The World’s Greatest Detective, ladies and gentlemen. But Bruce’s visitor has arrived. It’s Detective Ethan Bennett.

Bruce: “Detective! Am I under arrest?”
Ethan: “Yo, Bruce!”

In one of the many ways the creative staff have chosen to update the Batman for 2004, he has a black best friend. But before I entertain any cries of "tokenism," we'll need to see how this character behaves when not acting as a designated antagonist. He might actually be a rounded character with hopes and fears. It's not like the writers will just have him walk in and talk about some stereotypically "street" thing, like "shooting hoops," or something.

Ethan: "Thought we were all set to shoot some hoops last week?”

...Okay, then. But then, as if the character suddenly realized that he was the token black guy, Ethan starts discussing his work over coffee, in what is actually a good moment of character building for both him and Bruce.

Bennett: “Tough part’s this, Bruce. I really believe the Bat’s helping Gotham. Even if he is on the wrong side of the law. But he’s getting a bad rap and the heat’s on me to take him down.”

Well that’s enough of that, because we cut to Batman arriving at the abandoned Monarch party favor factory. And yes, he finds Joker right away, because there’s only five minutes left in the episode.

Joker: “Stop me if you’ve heard this one before, Batman. There were these two fellows in an abandoned party favor factory. One says to the other….”
Batman: “Where are you keeping the gas, Joker?”
Joker: “You call that a punchline?”
Batman: “I don’t share your sense of humor.”

After “crime flies” and “buying them lunch,” I should say so. Joker reveals where the gas is. It’s in his hot air balloon! The one he rides out of his hideout towards Gotham’s statue of Justice, which just happens to have a giant, pointy spear. Joker's plan is brilliant in its simplicity. He's going to fill a giant balloon with poisonous gas. Then he's going to pop it over Gotham. And you know what? That's all a Joker plan needs.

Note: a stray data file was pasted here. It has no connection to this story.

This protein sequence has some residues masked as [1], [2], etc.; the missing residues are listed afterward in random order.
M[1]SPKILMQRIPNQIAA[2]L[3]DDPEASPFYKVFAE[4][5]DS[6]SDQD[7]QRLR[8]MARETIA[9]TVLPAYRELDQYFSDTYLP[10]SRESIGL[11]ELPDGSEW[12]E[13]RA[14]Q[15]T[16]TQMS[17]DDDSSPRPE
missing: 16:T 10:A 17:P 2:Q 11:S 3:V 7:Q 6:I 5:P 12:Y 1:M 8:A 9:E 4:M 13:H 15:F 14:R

Truly, he is a demented genius.
Batman drives off to catch up with the balloon as Bennett and Yin follow suit. Batman swoops into the balloon from above and tackles the Joker.

Batman: “Stop this thing, Joker!”
Joker: “With what brakes?”

Fair point. Speaking of points, as they fight, the statue gets nearer and nearer. Yin and Bennett arrive under the balloon and… follow it. Because they’re in a car. They have very little to do. While they follow, Bennett uses his powers of deduction to work out that the evil clown just might be behind the jack-in-the-box bomb.

Yin: “Fair enough. We’re chasing two perps. One’s a criminal, the other still a vigilante.”

At the last second, Batman manages to hook a building with his grapnel and swing the balloon around a building, narrowly avoiding the spear. Batman proceeds to punch out Joker and remotely controls his Batboat, dragging it down to the sea. He bursts Joker’s balloon, and it releases its poison into the water.

And I’m sure no harm will come from that
Batman manages to get a sample to make an antidote, and he leaves Joker ties up for the cops in the harbor. As he boats off, Batman tells Alfred to prep the lab. Sometime later, the now-cured orderly is making the rounds again. This time, he checks a new arrival off the list. Said new arrival then proceeds to break the fourth wall and talk to us.

Joker: “Well, maybe I am a bit batty.… Blame it on the bats in my belfry.”

It's been said you have a few, Joker.
So how does this new take on the same old Batman fare? Let's review.

1 comment:

  1. Man, I really love The Batman cartoon. Especially season 4. I look impatiently for next reviews.

    ReplyDelete